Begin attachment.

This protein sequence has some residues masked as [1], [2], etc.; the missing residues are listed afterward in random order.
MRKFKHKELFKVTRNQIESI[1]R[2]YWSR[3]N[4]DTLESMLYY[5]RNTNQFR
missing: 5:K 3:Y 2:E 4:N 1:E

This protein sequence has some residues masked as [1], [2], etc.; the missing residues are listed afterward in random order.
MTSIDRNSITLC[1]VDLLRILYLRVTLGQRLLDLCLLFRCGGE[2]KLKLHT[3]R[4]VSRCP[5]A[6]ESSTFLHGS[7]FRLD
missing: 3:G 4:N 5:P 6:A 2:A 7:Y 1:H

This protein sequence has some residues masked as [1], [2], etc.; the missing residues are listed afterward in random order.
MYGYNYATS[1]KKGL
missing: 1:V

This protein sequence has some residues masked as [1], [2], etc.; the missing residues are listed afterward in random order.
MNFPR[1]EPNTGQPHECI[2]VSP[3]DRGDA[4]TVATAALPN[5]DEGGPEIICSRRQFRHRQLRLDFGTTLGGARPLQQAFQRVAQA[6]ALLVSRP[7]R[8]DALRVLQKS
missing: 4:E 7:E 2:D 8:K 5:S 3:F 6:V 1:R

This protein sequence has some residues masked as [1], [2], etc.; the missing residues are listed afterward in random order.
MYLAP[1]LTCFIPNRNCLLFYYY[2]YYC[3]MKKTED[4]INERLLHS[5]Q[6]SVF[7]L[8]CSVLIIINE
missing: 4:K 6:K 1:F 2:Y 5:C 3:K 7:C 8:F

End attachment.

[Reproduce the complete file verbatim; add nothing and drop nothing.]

This protein sequence has some residues masked as [1], [2], etc.; the missing residues are listed afterward in random order.
MRKFKHKELFKVTRNQIESI[1]R[2]YWSR[3]N[4]DTLESMLYY[5]RNTNQFR
missing: 5:K 3:Y 2:E 4:N 1:E

This protein sequence has some residues masked as [1], [2], etc.; the missing residues are listed afterward in random order.
MTSIDRNSITLC[1]VDLLRILYLRVTLGQRLLDLCLLFRCGGE[2]KLKLHT[3]R[4]VSRCP[5]A[6]ESSTFLHGS[7]FRLD
missing: 3:G 4:N 5:P 6:A 2:A 7:Y 1:H

This protein sequence has some residues masked as [1], [2], etc.; the missing residues are listed afterward in random order.
MYGYNYATS[1]KKGL
missing: 1:V

This protein sequence has some residues masked as [1], [2], etc.; the missing residues are listed afterward in random order.
MNFPR[1]EPNTGQPHECI[2]VSP[3]DRGDA[4]TVATAALPN[5]DEGGPEIICSRRQFRHRQLRLDFGTTLGGARPLQQAFQRVAQA[6]ALLVSRP[7]R[8]DALRVLQKS
missing: 4:E 7:E 2:D 8:K 5:S 3:F 6:V 1:R

This protein sequence has some residues masked as [1], [2], etc.; the missing residues are listed afterward in random order.
MYLAP[1]LTCFIPNRNCLLFYYY[2]YYC[3]MKKTED[4]INERLLHS[5]Q[6]SVF[7]L[8]CSVLIIINE
missing: 4:K 6:K 1:F 2:Y 5:C 3:K 7:C 8:F